Mindfulness is defined as being present in the moment in a nonjudgmental way. Becoming mindful in our lives expresses itself in multiple ways:
- Being aware and accepting of present experience
- Bringing focus, awareness and attention to the present moment
- “Single-tasking” rather than multi-tasking
- Being wholeheartedly present here and now
- Appreciating the present moment rather than wishing it away
- Being attentive to what you are doing rather than operating automatically
- Nurturing attitudes of acceptance and non-judgment, which adds warmth, friendliness and compassion
You can practice mindfulness in almost everything you do.
Informal Practice – involves reminding ourselves throughout the day to focus our attention on whatever is happening in the moment, which increases our ability to respond effectively. A simple example is becoming more mindful of our movement, which may lead to taking the stairs instead of the elevator or bicycling instead of driving. Practicing mindfulness in this way involves experiences like:
- noticing the sensations of walking when we walk
- noticing the taste of our food when we eat
- noticing the clouds and the trees as we pass them
- noticing the feel of soapy water on our hands when washing dishes
- focusing our attention on our friends and family when we’re with them
Opportunities for informal mindfulness practice are infinite. At every moment, when it’s not necessary to be planning or thinking, we can simply bring our attention to what is happening in our sensory awareness.
Formal Practice – involves setting aside time to go to the mental “gym.” Unlike informal practice, in which we’re accomplishing another task while practicing mindfulness, formal practice means dedicating a period of time entirely to cultivating mindfulness per se. Mindfulness meditation is a formal practice that has been studied scientifically. This practice involves choosing an object of attention such as the breath or another sensation and returning our attention to that object each time the mind wanders. Through this formal practice we develop a degree of concentration that allows us to focus closer attention to any physical or emotional sensation, such as an itch, ache, sound or feeling. Regardless of the object of attention, we practice being aware of the present experience with acceptance.
Why Practice Mindfulness?
Do you ever find yourself worrying about the future, feeling angry or sad, feeling guilty or ashamed, getting upset about physical pain, or just feeling bored or stressed? Sometimes the feeling is more subtle and you may just feel “out of sorts.” There may be times when you get taken over by anxiety, depression, addictions, pain or other stress-related symptoms that make it difficult to function. Emotional suffering comes in all forms. Mindfulness is a way of relating to life that holds the promise of both alleviating our suffering and making our lives richer and more meaningful.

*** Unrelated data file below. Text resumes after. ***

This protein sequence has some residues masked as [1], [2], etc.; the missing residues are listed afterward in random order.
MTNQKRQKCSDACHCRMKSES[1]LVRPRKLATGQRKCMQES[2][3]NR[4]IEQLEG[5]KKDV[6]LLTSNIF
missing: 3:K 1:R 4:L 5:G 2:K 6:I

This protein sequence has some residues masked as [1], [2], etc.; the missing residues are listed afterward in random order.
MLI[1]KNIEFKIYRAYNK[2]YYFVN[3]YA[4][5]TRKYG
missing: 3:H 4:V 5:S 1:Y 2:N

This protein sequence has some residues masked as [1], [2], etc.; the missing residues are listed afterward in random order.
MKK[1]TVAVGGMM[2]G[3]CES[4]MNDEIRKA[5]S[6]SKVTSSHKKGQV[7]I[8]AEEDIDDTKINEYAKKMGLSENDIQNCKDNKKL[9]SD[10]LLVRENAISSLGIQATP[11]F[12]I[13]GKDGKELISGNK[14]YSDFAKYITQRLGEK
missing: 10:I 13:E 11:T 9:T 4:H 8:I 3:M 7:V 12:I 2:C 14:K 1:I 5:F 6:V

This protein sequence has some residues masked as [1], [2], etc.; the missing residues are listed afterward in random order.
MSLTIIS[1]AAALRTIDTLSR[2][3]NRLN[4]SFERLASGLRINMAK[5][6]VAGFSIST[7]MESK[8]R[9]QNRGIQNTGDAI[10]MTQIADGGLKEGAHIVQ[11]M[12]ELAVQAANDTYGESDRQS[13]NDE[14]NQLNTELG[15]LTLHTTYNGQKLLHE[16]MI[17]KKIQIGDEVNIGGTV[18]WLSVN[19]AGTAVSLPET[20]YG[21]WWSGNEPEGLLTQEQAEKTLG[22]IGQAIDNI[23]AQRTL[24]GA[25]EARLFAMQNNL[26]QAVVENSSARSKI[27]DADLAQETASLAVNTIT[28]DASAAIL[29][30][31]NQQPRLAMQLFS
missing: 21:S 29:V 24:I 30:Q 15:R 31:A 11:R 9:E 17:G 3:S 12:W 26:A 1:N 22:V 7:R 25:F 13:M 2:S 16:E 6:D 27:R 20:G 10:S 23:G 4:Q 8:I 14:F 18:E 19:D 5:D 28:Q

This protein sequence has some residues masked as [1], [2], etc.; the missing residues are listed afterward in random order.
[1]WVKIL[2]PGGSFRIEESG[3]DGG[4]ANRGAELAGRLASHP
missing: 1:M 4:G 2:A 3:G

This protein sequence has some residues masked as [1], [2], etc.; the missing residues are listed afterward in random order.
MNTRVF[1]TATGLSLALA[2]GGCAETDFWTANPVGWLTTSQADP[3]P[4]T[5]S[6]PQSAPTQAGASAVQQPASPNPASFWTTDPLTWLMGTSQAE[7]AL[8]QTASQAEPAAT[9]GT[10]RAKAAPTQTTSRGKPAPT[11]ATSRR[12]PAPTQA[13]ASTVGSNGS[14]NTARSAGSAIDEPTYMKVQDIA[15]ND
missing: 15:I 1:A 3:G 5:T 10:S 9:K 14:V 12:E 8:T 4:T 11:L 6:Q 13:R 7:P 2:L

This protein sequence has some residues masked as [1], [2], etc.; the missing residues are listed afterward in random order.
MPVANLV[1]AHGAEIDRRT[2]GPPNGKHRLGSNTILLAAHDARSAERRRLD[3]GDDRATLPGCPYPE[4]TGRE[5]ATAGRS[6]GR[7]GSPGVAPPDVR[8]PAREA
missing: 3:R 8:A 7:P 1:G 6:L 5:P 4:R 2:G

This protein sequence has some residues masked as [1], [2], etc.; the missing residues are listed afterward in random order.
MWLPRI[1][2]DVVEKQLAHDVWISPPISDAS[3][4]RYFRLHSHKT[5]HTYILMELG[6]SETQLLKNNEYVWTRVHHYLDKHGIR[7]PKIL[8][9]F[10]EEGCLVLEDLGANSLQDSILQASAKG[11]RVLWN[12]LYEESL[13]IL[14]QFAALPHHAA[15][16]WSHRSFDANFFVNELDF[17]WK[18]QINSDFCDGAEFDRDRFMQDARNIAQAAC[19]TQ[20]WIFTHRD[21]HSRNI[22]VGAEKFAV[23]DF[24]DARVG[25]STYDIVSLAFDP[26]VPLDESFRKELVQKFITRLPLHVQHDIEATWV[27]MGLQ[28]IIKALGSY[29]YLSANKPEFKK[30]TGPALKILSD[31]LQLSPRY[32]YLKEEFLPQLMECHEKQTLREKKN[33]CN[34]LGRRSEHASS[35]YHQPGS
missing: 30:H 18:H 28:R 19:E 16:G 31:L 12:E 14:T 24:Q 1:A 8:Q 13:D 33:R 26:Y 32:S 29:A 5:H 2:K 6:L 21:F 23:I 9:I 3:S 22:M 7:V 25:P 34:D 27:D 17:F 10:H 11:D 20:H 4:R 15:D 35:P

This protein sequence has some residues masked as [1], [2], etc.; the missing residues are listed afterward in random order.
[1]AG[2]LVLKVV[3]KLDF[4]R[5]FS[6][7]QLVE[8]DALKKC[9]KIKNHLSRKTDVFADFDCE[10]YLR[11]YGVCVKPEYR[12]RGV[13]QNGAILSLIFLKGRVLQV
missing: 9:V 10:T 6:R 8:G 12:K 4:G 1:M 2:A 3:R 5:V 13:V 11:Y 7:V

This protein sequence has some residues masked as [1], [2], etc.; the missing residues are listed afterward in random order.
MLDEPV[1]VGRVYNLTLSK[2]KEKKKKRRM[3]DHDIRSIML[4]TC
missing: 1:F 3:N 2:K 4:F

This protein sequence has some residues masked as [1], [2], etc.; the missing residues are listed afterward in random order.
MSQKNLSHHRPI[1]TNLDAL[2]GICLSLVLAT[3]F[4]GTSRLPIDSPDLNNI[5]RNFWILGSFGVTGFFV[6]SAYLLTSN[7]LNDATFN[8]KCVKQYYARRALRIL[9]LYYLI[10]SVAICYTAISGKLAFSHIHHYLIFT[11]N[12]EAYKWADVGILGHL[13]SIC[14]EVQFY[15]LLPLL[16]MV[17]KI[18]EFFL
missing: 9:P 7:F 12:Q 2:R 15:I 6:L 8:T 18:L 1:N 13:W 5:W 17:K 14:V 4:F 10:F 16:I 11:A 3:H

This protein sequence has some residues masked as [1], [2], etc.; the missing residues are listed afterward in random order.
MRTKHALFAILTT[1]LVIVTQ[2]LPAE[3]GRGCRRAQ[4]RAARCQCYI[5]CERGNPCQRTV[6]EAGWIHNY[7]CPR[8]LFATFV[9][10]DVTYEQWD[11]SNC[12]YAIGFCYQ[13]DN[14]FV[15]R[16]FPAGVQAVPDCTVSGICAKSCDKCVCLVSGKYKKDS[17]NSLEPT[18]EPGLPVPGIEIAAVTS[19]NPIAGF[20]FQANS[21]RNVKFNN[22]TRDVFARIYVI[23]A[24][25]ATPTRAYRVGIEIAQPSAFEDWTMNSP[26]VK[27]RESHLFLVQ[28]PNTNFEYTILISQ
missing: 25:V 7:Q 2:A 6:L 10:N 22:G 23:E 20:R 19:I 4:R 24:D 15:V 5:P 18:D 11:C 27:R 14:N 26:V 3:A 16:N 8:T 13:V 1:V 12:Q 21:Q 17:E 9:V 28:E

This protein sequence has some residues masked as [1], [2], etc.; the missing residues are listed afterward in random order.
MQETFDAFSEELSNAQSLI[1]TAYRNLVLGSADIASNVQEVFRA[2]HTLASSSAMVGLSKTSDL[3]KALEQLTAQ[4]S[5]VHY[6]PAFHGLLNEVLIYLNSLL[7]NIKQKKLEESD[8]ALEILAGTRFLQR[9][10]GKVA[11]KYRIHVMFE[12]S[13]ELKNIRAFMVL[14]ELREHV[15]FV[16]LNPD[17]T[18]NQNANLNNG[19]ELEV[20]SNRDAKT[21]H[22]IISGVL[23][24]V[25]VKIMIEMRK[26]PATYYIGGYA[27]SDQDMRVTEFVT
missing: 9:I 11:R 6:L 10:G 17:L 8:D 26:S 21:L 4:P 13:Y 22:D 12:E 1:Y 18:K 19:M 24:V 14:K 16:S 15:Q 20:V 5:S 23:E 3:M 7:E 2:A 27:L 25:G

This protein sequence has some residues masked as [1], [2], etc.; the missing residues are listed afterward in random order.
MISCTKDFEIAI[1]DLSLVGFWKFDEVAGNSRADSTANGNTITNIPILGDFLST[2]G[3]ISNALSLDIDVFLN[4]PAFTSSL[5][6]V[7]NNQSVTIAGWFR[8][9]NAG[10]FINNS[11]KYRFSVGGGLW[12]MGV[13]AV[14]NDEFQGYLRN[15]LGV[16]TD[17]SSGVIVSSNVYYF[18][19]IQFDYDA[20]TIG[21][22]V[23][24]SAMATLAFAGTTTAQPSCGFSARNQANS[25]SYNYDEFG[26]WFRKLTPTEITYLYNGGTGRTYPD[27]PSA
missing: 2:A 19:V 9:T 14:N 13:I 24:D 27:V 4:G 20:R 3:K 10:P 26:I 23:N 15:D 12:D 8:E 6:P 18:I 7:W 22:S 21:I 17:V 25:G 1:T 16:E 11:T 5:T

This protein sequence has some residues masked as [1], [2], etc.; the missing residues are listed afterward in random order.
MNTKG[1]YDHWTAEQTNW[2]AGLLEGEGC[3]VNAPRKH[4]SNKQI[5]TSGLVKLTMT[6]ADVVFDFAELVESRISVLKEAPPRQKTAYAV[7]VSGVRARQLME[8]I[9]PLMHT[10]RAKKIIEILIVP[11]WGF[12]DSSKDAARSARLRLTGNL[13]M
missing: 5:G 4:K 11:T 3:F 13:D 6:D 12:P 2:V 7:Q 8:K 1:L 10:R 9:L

The point of being mindful is to develop a close relationship with your own mind. You become more familiar with what you are thinking and feeling, and less reactive to the thoughts, emotions and cravings you have. Mindfulness is a practical way to develop our ability to see the world around us more clearly and understand ourselves and others better, so that we might live a more joyful and fulfilling life.
Mindfulness practices have been around for thousands of years. Research in the past twenty-five years has proven that mindfulness can help people with a vast range of emotional and physical disorders, which has led many people from all walks of life to be more open to the practice including hospitals, businesses, governments, athletes, schools and the military.
Stress has been cited as a cause of more than 70% of all family doctor visits for illness and 66% of Americans report having trouble focusing at work because of stress. Job stress costs U.S. industries more than $300 billion per year. These costs include missed work, employee turnover, decreased productivity, and medical, legal and insurance costs. Mindfulness programs have been shown to help reduce many stress-related symptoms and improve overall health, including outcomes such as the following:
- 80% fewer hospitalizations for heart disease
- 83% improvement in decision making skills
- 60-70% fewer symptoms of anxiety and depression
Benefits of Mindfulness
Meditation practice can yield all of the following benefits:
- Strengthened immune system
- Improved cardiovascular health
- Reduced blood pressure
- Balanced hormones
- Improved digestion
- Help maintain weight
- Increased ability to relax
- Reduced fatigue and anxiety
- Increased energy
- New coping skills
- Better brain function
- Sense of calm
- Decreased depression
- Help with relationships
- Enhanced listening skills
- Focus on goals and meaning
Just how can the simple practice of mindfulness provide all of these positive benefits? Paying attention to the present moment can improve the functioning of the body and brain in two specific ways. Mindfulness:
- Helps You Be Less Reactive – When you slow the mind, you think more clearly. You respond thoughtfully instead of simply reacting. Many people use the same coping mechanism over and over, repeatedly reacting the same way without thinking. Although this coping mechanism may be a healthy one, such as choosing walking or jogging rather than food or alcohol when frustrated, being mindful allows you to be intentional about healthy choices. Being mindful also helps you be more aware of how you unconsciously and consciously react to stress so you can find new ways to deal with the situation.